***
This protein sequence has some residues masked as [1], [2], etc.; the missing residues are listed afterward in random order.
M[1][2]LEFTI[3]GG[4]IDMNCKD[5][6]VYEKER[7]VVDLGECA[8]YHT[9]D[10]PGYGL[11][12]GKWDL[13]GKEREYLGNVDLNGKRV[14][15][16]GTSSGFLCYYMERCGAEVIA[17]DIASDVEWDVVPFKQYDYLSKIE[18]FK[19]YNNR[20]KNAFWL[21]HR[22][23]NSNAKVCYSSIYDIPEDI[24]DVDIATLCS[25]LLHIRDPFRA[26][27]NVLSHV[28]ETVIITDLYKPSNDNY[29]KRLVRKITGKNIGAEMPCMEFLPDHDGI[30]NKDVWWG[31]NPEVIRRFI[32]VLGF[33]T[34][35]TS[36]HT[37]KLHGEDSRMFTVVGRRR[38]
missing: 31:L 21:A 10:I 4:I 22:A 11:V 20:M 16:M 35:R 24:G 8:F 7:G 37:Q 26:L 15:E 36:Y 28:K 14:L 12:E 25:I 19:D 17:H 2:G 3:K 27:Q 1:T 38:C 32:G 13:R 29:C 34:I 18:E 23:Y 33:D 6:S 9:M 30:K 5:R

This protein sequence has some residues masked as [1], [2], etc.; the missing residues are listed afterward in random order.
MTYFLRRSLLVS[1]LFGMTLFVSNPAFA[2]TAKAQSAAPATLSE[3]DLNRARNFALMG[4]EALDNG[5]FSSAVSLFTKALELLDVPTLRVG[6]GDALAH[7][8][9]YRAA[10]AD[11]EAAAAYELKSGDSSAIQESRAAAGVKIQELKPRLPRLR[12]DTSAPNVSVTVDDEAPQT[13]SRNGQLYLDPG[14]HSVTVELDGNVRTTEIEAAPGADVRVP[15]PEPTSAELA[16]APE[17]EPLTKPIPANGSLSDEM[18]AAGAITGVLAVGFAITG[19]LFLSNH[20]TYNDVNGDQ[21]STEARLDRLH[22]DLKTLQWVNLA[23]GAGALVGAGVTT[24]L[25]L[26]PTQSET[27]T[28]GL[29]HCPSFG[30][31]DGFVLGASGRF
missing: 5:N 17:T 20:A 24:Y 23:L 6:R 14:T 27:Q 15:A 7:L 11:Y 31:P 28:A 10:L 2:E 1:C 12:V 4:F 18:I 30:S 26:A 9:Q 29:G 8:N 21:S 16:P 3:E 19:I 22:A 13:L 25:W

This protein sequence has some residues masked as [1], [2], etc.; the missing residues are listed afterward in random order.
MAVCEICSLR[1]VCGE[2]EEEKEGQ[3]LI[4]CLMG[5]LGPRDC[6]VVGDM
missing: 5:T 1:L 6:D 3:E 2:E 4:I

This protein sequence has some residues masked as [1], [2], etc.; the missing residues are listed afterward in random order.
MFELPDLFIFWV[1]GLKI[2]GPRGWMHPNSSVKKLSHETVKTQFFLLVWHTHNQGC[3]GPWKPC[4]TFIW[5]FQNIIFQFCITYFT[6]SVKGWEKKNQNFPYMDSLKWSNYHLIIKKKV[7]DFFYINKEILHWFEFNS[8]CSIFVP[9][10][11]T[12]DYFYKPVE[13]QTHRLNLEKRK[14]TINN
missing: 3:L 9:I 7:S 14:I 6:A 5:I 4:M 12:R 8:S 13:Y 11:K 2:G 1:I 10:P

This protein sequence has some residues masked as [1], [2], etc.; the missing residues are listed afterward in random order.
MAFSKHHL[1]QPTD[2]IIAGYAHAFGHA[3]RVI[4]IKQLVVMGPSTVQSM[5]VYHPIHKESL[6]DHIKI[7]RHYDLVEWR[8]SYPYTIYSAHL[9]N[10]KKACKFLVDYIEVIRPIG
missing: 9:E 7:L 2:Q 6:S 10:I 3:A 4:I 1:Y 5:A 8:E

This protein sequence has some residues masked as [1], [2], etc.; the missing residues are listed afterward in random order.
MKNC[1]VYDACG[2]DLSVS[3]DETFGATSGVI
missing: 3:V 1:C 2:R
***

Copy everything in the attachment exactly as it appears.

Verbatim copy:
This protein sequence has some residues masked as [1], [2], etc.; the missing residues are listed afterward in random order.
M[1][2]LEFTI[3]GG[4]IDMNCKD[5][6]VYEKER[7]VVDLGECA[8]YHT[9]D[10]PGYGL[11][12]GKWDL[13]GKEREYLGNVDLNGKRV[14][15][16]GTSSGFLCYYMERCGAEVIA[17]DIASDVEWDVVPFKQYDYLSKIE[18]FK[19]YNNR[20]KNAFWL[21]HR[22][23]NSNAKVCYSSIYDIPEDI[24]DVDIATLCS[25]LLHIRDPFRA[26][27]NVLSHV[28]ETVIITDLYKPSNDNY[29]KRLVRKITGKNIGAEMPCMEFLPDHDGI[30]NKDVWWG[31]NPEVIRRFI[32]VLGF[33]T[34][35]TS[36]HT[37]KLHGEDSRMFTVVGRRR[38]
missing: 31:L 21:A 10:I 4:I 22:A 11:V 20:M 16:M 35:R 24:G 8:F 7:G 37:Q 26:L 15:E 36:Y 28:K 14:L 12:E 25:I 19:D 17:H 2:G 3:K 27:Q 1:T 38:C 32:G 13:R 29:C 34:I 18:E 23:Y 33:D 6:S 9:M 30:K 5:R

This protein sequence has some residues masked as [1], [2], etc.; the missing residues are listed afterward in random order.
MTYFLRRSLLVS[1]LFGMTLFVSNPAFA[2]TAKAQSAAPATLSE[3]DLNRARNFALMG[4]EALDNG[5]FSSAVSLFTKALELLDVPTLRVG[6]GDALAH[7][8][9]YRAA[10]AD[11]EAAAAYELKSGDSSAIQESRAAAGVKIQELKPRLPRLR[12]DTSAPNVSVTVDDEAPQT[13]SRNGQLYLDPG[14]HSVTVELDGNVRTTEIEAAPGADVRVP[15]PEPTSAELA[16]APE[17]EPLTKPIPANGSLSDEM[18]AAGAITGVLAVGFAITG[19]LFLSNH[20]TYNDVNGDQ[21]STEARLDRLH[22]DLKTLQWVNLA[23]GAGALVGAGVTT[24]L[25]L[26]PTQSET[27]T[28]GL[29]HCPSFG[30][31]DGFVLGASGRF
missing: 5:N 17:T 20:A 24:Y 23:L 6:R 14:T 27:Q 15:A 7:L 11:Y 31:P 28:A 10:L 2:E 1:C 12:V 4:F 18:I 30:S 26:A 9:Q 29:G 8:N 21:S 16:P 3:E 19:I 22:A 13:L 25:W

This protein sequence has some residues masked as [1], [2], etc.; the missing residues are listed afterward in random order.
MAVCEICSLR[1]VCGE[2]EEEKEGQ[3]LI[4]CLMG[5]LGPRDC[6]VVGDM
missing: 5:T 1:L 6:D 3:E 2:E 4:I

This protein sequence has some residues masked as [1], [2], etc.; the missing residues are listed afterward in random order.
MFELPDLFIFWV[1]GLKI[2]GPRGWMHPNSSVKKLSHETVKTQFFLLVWHTHNQGC[3]GPWKPC[4]TFIW[5]FQNIIFQFCITYFT[6]SVKGWEKKNQNFPYMDSLKWSNYHLIIKKKV[7]DFFYINKEILHWFEFNS[8]CSIFVP[9][10][11]T[12]DYFYKPVE[13]QTHRLNLEKRK[14]TINN
missing: 3:L 9:I 7:S 14:I 6:A 5:I 4:M 12:R 8:S 13:Y 11:K 2:G 1:I 10:P

This protein sequence has some residues masked as [1], [2], etc.; the missing residues are listed afterward in random order.
MAFSKHHL[1]QPTD[2]IIAGYAHAFGHA[3]RVI[4]IKQLVVMGPSTVQSM[5]VYHPIHKESL[6]DHIKI[7]RHYDLVEWR[8]SYPYTIYSAHL[9]N[10]KKACKFLVDYIEVIRPIG
missing: 9:E 7:L 2:Q 6:S 10:I 3:A 4:I 1:Y 5:A 8:E

This protein sequence has some residues masked as [1], [2], etc.; the missing residues are listed afterward in random order.
MKNC[1]VYDACG[2]DLSVS[3]DETFGATSGVI
missing: 3:V 1:C 2:R